J.M. v. W.T.

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Justia Opinion Summary

The Court of Appeal reversed the trial court's order denying plaintiff's petition for a domestic violence protective order pursuant to Family Code section 6200 et seq., the Domestic Violence Prevention Act. The court held that the trial court abused its discretion in denying plaintiff's request for a continuance of the hearing where the basis for the trial court's denial was unclear; to the extent the trial court denied the request because plaintiff did not serve defendant with notice of either the request for a protective order or the request for a continuance before the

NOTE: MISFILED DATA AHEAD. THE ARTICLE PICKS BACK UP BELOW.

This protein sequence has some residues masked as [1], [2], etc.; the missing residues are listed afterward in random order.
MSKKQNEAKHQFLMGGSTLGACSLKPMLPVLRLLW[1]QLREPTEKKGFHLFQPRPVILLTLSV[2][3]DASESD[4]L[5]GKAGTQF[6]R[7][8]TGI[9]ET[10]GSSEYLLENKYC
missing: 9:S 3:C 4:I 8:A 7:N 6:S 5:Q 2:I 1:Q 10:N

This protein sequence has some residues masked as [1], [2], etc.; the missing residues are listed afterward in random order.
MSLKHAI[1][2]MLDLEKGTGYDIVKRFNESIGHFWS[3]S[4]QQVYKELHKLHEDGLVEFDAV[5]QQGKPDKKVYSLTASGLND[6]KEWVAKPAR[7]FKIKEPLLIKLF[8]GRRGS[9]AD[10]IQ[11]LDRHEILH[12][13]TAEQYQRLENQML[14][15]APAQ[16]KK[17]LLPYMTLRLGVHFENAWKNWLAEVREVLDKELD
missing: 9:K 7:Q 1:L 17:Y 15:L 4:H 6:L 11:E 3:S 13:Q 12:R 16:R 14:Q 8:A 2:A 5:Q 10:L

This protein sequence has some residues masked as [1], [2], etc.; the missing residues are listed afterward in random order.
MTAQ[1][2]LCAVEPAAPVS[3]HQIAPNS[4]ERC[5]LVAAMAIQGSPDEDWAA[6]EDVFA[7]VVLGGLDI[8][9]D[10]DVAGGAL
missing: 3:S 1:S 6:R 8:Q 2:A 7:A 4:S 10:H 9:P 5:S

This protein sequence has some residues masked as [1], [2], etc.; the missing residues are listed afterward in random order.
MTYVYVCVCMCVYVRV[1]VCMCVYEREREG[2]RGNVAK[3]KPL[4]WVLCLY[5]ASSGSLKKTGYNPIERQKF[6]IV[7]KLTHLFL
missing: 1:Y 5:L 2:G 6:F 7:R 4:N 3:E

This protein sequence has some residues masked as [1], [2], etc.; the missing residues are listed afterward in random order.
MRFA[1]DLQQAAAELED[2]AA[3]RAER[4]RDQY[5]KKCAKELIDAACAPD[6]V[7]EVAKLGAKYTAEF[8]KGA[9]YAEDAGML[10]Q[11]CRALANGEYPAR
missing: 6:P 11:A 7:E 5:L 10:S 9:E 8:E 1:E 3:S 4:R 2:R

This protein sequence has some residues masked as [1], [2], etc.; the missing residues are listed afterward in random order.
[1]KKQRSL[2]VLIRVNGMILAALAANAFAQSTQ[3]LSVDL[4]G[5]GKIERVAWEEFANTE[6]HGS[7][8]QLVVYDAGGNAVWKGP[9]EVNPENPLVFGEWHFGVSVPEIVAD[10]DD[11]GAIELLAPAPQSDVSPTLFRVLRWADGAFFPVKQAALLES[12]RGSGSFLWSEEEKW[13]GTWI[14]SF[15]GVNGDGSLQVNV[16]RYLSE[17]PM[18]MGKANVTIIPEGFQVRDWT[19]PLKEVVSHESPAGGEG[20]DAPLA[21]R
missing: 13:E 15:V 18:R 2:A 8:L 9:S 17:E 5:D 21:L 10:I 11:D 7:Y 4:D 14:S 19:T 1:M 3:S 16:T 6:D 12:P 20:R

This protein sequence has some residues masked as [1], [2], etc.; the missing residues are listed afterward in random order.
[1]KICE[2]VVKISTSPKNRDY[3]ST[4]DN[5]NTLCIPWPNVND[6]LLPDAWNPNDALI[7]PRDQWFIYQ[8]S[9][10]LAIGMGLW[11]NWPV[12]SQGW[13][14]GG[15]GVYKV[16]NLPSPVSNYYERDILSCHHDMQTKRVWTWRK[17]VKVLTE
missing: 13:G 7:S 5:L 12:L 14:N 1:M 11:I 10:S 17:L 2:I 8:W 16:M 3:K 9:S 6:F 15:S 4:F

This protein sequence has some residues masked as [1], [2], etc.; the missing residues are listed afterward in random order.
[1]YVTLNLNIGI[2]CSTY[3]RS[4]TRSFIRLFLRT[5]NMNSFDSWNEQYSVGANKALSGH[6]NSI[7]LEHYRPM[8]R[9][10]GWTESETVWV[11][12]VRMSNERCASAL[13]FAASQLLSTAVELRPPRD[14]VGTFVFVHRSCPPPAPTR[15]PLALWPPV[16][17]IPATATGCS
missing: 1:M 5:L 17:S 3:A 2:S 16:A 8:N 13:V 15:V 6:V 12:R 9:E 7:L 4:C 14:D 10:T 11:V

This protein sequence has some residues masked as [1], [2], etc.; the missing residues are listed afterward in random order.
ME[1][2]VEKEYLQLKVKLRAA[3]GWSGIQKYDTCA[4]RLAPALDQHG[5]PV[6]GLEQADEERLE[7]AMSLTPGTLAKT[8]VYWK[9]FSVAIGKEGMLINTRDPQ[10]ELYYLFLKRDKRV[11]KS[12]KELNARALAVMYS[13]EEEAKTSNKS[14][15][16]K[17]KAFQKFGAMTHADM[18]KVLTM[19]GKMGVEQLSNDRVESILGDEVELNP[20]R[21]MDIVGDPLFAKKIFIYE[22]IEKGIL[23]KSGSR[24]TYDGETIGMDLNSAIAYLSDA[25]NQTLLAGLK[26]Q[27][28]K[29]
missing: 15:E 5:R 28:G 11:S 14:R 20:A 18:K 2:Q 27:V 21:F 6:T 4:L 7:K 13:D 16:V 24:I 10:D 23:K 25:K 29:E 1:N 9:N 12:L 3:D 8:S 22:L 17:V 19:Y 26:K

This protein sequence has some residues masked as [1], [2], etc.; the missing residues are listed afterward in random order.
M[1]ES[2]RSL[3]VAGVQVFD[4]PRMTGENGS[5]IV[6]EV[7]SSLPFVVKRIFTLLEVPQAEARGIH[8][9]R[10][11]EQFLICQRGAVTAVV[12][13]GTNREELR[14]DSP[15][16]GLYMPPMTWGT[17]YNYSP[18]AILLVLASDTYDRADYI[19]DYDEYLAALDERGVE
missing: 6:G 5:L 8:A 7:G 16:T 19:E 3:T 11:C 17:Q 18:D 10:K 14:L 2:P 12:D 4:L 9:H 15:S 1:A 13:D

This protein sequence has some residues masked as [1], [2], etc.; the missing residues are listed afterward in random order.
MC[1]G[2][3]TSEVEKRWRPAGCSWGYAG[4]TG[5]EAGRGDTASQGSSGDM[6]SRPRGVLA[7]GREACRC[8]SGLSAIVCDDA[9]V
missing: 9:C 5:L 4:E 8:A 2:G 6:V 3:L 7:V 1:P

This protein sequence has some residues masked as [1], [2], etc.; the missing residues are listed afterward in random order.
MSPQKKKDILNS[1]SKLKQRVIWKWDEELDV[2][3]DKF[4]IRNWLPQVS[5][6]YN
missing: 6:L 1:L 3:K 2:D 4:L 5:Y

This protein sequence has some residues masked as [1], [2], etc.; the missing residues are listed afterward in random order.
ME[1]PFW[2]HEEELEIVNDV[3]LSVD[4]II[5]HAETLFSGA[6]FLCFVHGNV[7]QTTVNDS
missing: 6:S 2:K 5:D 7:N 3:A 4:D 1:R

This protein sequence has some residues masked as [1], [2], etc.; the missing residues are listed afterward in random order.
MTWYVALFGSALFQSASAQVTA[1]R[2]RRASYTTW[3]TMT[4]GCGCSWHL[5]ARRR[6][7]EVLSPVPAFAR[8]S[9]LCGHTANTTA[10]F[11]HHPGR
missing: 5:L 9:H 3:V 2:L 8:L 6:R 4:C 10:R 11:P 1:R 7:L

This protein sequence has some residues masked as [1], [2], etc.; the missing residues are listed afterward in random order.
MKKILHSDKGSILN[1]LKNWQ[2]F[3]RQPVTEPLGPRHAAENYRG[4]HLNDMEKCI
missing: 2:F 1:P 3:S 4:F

January 29, 2019, hearing, section 245 does not require any such prior service; and plaintiff demonstrated good cause for a continuance of at least a few days. Finally, the court need not address plaintiff's remaining arguments concerning the trial court's denial of the request for a protective order.